HTTPS Ingress on Azure Kubernetes Service (AKS)
An ingress controller is a piece of software that provides reverse proxy, configurable traffic routing, and TLS termination for Kubernetes services. Kubernetes ingress resources are used to configure the ingress rules and routes for individual Kubernetes services. Using an ingress controller and ingress rules, a single external address can be used to route traffic to multiple services in a Kubernetes cluster.
This document walks through a sample deployment of the NGINX ingress controller in an Azure Kubernetes Service (AKS) cluster. Additionally, the KUBE-LEGO project is used to automatically generate and configure Let's Encrypt certificates. Finally, several applications are run in the AKS cluster, each of which is accessible over a single address.
Install Helm CLI - See the Helm CLI documentation for install instructions.
Install an ingress controller
Use Helm to install the NGINX ingress controller. See the NGINX ingress controller documentation for detailed deployment information.
Update the chart repository.
helm repo update
Install the NGINX ingress controller. This example installs the controller in the
kube-system namespace, this can be modified to a namespace of your choice.
helm install stable/nginx-ingress --namespace kube-system --set rbac.create=false --set rbac.createRole=false --set rbac.createClusterRole=false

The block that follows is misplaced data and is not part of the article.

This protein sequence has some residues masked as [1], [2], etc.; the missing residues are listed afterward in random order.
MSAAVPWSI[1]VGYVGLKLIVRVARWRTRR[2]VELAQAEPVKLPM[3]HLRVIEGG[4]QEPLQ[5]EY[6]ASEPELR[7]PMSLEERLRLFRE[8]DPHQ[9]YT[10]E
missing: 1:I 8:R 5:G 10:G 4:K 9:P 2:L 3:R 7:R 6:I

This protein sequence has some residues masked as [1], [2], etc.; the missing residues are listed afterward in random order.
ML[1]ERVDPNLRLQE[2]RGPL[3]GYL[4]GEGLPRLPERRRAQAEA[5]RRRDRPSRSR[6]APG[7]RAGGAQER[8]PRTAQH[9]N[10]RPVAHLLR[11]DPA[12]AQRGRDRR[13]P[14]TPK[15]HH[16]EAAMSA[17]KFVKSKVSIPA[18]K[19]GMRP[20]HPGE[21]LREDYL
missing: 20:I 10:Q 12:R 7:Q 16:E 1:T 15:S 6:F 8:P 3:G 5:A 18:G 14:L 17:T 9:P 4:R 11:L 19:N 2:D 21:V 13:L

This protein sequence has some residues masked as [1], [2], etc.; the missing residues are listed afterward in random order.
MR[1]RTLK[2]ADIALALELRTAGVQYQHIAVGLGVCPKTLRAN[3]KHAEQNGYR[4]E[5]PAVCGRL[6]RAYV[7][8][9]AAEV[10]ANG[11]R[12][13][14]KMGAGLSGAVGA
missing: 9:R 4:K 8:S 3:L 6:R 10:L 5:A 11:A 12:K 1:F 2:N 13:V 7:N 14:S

During the installation, an Azure public IP address is created for the ingress controller. To get the public IP address, use the kubectl get service command. It may take some time for the IP address to be assigned to the service.
$ kubectl get service -l app=nginx-ingress --namespace kube-system NAME TYPE CLUSTER-IP EXTERNAL-IP PORT(S) AGE eager-crab-nginx-ingress-controller LoadBalancer 10.0.182.160 184.108.40.206 80:30920/TCP,443:30426/TCP 20m eager-crab-nginx-ingress-default-backend ClusterIP 10.0.255.77 <none> 80/TCP 20m
Because no ingress rules have been created, if you browse to the public IP address, you are routed to the NGINX ingress controllers default 404 page.
Configure DNS name
Because HTTPS certificates are used, you need to configure an FQDN name for the ingress controllers IP address. For this example, an Azure FQDN is created with the Azure CLI. Update the script with the IP address of the ingress controller and the name that you would like to use in the FQDN.
#!/bin/bash # Public IP address IP="220.127.116.11" # Name to associate with public IP address DNSNAME="demo-aks-ingress" # Get the resource-id of the public ip PUBLICIPID=$(az network public-ip list --query "[?ipAddress!=null]|[?contains(ipAddress, '$IP')].[id]" --output tsv) # Update public ip address with dns name az network public-ip update --ids $PUBLICIPID --dns-name $DNSNAME
The ingress controller should now be accessible through the FQDN.
The NGINX ingress controller supports TLS termination. While there are several ways to retrieve and configure certificates for HTTPS, this document demonstrates using KUBE-LEGO, which provides automatic Lets Encrypt certificate generation and management functionality.